For freelancers and those involved in startups, it seems to all begin at home. Chances are that you’ve got most of what you need to allow you to work at home. To be honest, these days it doesn’t take much more than a cell phone, a laptop and fast internet connection to get started. But before you know it, the time will come when you need to expand past the walls of your kitchen or even your own personal study at home, leave the family and pets behind, and go to another location to get some work done.
For the past decade or two, freelancers and other independent professionals have been gravitating towards coffee shops as a place to work. But is this really the best place for you to “set up shop”? Co-working spaces are also becoming increasingly popular as an affordable alternative to leasing a full office suite. Let’s look at the pros and cons of each.
The Coffee Shop
It’s the standard in the “gig economy”. It’s a different working world now, and those who don’t keep conventional office hours work at home, and use cafes like Starbucks when they need to meet someone face to face. Anyone who has ever set foot in one of these shops is familiar seeing people camped out with laptops, making it a quasi-office environment.
It’s nearby and convenient. No one really enjoys commuting, and even a co-working space is probably going to require some amount of driving. Even if you’re out in the burbs, there’s probably a nice cafe in your home town. City dwellers will rarely have to leave their own block to find a coffee shop.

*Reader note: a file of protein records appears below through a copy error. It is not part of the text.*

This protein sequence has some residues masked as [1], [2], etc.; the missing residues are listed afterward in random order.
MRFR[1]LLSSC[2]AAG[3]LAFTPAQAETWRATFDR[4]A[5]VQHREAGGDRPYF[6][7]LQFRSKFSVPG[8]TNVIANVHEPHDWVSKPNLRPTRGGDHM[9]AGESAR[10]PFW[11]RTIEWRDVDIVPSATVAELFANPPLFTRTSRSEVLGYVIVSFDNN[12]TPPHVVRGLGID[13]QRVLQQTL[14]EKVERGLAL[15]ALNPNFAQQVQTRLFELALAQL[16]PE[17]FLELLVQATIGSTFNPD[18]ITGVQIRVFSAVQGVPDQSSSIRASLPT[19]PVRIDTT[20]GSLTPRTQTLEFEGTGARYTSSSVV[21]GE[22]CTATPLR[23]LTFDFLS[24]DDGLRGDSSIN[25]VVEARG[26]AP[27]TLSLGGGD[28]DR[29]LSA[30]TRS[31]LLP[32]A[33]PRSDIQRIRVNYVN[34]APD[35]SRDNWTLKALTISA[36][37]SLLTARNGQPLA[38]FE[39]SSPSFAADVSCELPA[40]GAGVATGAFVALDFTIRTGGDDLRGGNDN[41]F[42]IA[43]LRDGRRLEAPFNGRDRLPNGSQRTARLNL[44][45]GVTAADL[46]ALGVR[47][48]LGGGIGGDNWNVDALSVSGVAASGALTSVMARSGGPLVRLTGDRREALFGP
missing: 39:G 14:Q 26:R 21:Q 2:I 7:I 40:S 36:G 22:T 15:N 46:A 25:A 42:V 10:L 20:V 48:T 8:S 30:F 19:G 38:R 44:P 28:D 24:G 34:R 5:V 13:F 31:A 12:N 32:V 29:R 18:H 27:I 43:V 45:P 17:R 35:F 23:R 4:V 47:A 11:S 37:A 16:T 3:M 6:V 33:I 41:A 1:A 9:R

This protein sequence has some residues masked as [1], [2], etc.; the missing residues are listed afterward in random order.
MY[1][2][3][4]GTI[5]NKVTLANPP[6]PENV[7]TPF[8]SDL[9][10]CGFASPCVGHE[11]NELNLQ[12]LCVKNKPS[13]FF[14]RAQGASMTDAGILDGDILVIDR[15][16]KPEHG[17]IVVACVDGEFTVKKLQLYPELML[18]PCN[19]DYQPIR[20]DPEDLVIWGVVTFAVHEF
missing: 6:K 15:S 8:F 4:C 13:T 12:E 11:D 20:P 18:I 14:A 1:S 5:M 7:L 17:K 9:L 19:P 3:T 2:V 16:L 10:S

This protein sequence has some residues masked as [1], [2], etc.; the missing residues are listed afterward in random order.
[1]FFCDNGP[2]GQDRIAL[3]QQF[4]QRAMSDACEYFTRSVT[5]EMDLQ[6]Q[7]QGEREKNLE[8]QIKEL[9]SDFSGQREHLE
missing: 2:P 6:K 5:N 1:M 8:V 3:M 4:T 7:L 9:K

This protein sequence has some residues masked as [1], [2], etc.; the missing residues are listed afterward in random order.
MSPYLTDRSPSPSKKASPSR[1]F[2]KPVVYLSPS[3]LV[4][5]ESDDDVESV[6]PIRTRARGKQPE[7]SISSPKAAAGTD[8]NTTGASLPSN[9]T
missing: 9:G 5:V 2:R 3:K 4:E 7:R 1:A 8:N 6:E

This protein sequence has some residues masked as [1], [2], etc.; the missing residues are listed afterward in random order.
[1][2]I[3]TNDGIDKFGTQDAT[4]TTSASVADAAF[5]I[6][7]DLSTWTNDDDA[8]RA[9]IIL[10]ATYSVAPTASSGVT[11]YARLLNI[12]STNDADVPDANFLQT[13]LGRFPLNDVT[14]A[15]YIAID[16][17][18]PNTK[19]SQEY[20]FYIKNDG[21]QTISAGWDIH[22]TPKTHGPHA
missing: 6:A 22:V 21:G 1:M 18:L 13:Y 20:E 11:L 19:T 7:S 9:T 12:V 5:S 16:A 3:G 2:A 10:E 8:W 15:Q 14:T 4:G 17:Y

Caffeine. And Wifi. Need I say anymore?
Noise: No matter how many freelancers or salespeople are in the cafe, it wasn’t built just for them. Not all of the denizens of the shop are there to work, and they may not maintain the level of decorum that you really need to work productively.
There’s WiFi, but… Most coffee shops now share their WiFi with patrons at no cost. While it’s super-convenient, there are some downsides. Those internet connections are notoriously spotty and often slow due to the number of people on the network. And you should always be concerned about security and privacy on any shared network.
They don’t really want you there all the time. The barristas may know you by name, and just how you like your coffee, but the didn’t build the cafe to support your business. Management is looking for a rapid turnover of paying patrons. Nursing your latte for four hours isn’t really in their business model, and eventually they’ll get impatient with you taking up space that could be bringing in revenue.
It’s a professional environment. While a coffee shop may be almost a professional environment, co-working spaces are the real deal. Everyone is there to work.
All the supplies and machinery you could need are there.
It’s a fully equipped office, with everything you need to conduct business. You can expect to find phones, printers, copy machines, fax, in a co-working space, as well as fast, secure internet connectivity.
There are excellent networking opportunities.
While your neighbors in the co-working space may not work for your company, or even in the same field, you can count on the fact that they’re all professionals. Every person in the shared space is a potential source of new information, inspiration, and maybe even a deal as well.
Oh, yes, there’s coffee too. A lot of co-working spaces include quality coffee as a perk of your space rental. The bill for those cappuccinos can really add up over time.
There are some potential downsides to utilizing a co-working space. The primary concerns are that some co-working spaces may be lacking in the above benefits. These can easily be overcome by making sure to tour the co-working space, and ask the right questions
before your settle in.